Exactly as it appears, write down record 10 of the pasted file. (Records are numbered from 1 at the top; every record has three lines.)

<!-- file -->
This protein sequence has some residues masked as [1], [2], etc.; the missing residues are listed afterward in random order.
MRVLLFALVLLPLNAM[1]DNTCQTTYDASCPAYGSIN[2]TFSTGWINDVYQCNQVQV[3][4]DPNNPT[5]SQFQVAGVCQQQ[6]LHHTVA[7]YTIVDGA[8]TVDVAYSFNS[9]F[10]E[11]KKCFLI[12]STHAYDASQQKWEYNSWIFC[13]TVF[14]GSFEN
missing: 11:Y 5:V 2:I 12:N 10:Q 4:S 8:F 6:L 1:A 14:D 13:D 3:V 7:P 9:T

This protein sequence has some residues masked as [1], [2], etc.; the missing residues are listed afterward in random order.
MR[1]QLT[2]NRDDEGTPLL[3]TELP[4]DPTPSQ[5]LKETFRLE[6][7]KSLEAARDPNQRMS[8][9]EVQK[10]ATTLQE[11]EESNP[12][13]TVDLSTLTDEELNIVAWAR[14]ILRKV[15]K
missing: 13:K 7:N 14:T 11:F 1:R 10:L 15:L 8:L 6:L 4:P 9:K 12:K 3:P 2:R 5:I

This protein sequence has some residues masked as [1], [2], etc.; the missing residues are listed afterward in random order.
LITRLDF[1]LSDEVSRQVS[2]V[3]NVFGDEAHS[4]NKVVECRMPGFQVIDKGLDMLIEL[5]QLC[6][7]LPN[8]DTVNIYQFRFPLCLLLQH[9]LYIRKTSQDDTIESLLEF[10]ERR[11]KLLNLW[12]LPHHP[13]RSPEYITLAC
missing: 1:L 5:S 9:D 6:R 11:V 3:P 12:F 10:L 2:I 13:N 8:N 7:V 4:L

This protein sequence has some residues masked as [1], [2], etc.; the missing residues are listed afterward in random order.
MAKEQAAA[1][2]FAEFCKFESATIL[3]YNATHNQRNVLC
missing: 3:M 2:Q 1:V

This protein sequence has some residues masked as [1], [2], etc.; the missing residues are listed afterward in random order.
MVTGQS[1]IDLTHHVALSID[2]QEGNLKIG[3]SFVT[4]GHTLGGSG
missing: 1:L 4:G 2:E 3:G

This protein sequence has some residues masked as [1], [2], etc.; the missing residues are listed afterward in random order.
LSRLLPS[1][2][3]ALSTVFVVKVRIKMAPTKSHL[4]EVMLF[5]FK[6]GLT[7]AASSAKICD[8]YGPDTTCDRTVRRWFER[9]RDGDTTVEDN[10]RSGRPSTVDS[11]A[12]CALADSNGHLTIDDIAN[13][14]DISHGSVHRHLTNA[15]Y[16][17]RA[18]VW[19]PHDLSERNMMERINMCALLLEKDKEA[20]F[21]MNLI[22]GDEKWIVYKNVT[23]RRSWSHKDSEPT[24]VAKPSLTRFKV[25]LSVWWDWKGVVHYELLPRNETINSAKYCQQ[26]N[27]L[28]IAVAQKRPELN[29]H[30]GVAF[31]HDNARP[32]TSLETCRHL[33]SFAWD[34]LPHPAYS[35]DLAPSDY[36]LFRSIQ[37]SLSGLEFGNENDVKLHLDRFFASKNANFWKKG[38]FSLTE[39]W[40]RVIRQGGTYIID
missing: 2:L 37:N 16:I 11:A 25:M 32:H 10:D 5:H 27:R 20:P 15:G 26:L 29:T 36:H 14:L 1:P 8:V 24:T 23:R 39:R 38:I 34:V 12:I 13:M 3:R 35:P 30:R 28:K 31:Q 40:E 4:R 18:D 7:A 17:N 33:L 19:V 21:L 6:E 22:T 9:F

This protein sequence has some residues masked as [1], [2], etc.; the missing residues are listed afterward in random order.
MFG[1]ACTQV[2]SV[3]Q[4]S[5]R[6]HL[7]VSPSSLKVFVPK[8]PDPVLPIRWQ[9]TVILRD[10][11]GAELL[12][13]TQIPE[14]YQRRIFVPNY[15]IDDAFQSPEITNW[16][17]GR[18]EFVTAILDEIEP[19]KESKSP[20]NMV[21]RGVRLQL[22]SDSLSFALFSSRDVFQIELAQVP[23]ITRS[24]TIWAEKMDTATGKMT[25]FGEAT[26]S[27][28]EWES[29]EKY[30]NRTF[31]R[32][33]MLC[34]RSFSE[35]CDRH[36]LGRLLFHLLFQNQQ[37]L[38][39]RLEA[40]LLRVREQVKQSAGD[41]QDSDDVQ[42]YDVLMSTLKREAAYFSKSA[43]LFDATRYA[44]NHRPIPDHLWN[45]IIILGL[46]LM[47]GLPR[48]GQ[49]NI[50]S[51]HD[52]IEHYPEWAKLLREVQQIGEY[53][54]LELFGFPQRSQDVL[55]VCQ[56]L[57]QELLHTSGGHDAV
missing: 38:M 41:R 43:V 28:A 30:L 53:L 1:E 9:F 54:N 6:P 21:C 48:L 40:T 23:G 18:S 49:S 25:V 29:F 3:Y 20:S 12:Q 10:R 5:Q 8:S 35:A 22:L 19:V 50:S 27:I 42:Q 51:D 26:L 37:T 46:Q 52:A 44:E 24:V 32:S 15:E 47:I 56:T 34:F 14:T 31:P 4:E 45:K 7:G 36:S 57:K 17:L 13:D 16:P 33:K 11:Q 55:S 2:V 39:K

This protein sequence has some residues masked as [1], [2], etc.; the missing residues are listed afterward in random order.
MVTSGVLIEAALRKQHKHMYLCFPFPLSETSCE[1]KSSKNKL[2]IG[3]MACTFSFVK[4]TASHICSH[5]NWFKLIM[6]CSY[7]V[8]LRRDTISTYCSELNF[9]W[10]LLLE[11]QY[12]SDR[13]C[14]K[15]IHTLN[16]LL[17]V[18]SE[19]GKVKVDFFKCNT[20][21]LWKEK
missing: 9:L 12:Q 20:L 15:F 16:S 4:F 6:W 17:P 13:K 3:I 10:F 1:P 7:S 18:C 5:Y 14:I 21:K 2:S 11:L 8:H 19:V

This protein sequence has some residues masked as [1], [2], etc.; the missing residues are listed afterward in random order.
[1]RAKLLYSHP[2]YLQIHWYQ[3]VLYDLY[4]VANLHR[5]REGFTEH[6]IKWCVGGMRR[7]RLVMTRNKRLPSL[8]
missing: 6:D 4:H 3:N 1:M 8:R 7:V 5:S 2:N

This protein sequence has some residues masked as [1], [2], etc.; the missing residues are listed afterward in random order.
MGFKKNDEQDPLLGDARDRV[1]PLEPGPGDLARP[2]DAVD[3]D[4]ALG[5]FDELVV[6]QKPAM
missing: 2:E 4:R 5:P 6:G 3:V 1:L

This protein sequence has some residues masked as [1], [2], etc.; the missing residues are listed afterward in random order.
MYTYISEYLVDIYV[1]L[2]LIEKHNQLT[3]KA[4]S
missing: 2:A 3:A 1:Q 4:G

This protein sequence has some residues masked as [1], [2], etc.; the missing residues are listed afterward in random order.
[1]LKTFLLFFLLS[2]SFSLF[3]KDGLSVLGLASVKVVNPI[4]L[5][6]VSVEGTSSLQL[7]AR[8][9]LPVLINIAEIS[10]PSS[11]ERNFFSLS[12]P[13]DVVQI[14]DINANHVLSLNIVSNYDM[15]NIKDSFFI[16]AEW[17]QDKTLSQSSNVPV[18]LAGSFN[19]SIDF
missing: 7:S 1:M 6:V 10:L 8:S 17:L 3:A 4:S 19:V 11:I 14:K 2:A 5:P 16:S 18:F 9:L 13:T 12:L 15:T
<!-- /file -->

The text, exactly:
This protein sequence has some residues masked as [1], [2], etc.; the missing residues are listed afterward in random order.
MGFKKNDEQDPLLGDARDRV[1]PLEPGPGDLARP[2]DAVD[3]D[4]ALG[5]FDELVV[6]QKPAM
missing: 2:E 4:R 5:P 6:G 3:V 1:L